Ann Fitzgerald: 'What would my father have made of today's world?'

Nora O’Mahony and Eugene Lambert in ‘Wanderly Wagon’ in 1978
Nora O’Mahony and Eugene Lambert in ‘Wanderly Wagon’ in 1978
Ann Fitzgerald

Ann Fitzgerald

My father, Patrick Fitzgerald, of Wilton Hill, Rathkeale, Co Limerick, died 50 years ago on August 10, and I spent the morning of his anniversary walking the Cullahill Mountain Loop.

Looking through the mist back across the countryside towards the Slieve Blooms after the first ascent through a hazel wood, I wondered how much it must have changed in that time.

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It's still nicely patch-worked, though I'd imagine the patches are now bigger.

There was a lot of hay, in round bales rather than wynds or small square bales. But most winter feed is now stored as silage, which was first made in Ireland in the mid-1960s.

I soon saw a field of Charolais bulls. Charolais were the first continental cattle breed to arrive in the country in 1964.

Charles Haughey often gets credit for the importation, but it was really the work of Agriculture Minister Paddy Smith.

Passing through a rushy pasture, I thought I heard the haunting cry of a curlew. Around 150 nesting pairs of curlew remain - down from 150,000 pairs in the '60s and '70s.

I missed a turn and ended up on a road, over 6km from my car. Looking at the hedges as I walked along, I noticed that sticking a bush-in-a-gap is no longer a form of stock control. This is thanks to the electric fence, which was introduced in New Zealand in the '70s.

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Most of the houses had well-kept ornamental gardens, but I didn't see any vegetable patches. There were no children to be seen. The only entertainment we had as kids were books and ourselves, so we were outdoors a lot.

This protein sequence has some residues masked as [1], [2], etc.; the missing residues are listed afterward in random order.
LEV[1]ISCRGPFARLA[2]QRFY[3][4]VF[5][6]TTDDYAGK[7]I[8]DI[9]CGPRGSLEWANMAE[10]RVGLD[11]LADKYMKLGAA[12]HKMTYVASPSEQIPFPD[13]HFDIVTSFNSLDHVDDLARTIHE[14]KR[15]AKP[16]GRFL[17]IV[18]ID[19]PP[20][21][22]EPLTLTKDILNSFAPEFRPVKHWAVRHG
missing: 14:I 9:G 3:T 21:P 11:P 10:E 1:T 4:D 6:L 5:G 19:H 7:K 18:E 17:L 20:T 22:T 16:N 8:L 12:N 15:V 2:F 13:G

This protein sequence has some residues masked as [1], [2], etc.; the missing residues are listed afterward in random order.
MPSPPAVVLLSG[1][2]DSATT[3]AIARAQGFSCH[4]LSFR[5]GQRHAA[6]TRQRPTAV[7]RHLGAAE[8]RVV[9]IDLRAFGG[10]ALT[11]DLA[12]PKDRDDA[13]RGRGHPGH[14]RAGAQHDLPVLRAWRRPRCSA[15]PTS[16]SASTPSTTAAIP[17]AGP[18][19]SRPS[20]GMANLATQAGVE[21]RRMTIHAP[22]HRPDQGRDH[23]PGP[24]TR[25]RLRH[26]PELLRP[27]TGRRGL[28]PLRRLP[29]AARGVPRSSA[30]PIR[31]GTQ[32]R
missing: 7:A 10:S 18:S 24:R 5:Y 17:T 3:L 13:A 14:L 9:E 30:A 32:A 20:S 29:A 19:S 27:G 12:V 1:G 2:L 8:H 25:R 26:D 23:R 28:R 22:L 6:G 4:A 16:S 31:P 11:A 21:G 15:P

The 1969 moon landing occurred at 9.17pm Irish time, and Teilifís Éireann broadcast into the night for the first time.

Programmes at the time included the The Riordans and our Saturday evening treat, Wanderly Wagon. That summer also brought the start of the Troubles.

My dad was in poor health. He previously had TB and was an insulin dependent diabetic. The insulin was animal-derived, which was hard on the body.

One of my few memories of Dad was of him perching me on a stool in The Thatch bar in Newbridge with a glass of Nash's red lemonade and Tayto salt & vinegar (still my favourite crisp).

But we've been told that he was a kind man. He loved horses and singing, and his family. When his sister Peggy became emotional on a visit from Australia a few months before he died, Dad said: "Will you ever shut up, woman, wouldn't it be worse if was one of the children!"

While lots of things have changed, not everything has. August 10 is still the first day of Puck Fair.

My mum had gone to the fair with family friend Johnny Fennell to buy some young horses. Having broken his leg riding a pony, Dad was in hospital in a coma, but his condition was stable.

I have a picture in my head of arriving in the hospital with my granny, to be told that he had died.

My mum always said that, as soon as she swung in the gate at home and saw her brother-in-law Noel milking the cows, she knew Dad was dead. How different the speed of communication!

Were he alive, Dad would be 92. Who knows what he would make of today's world.

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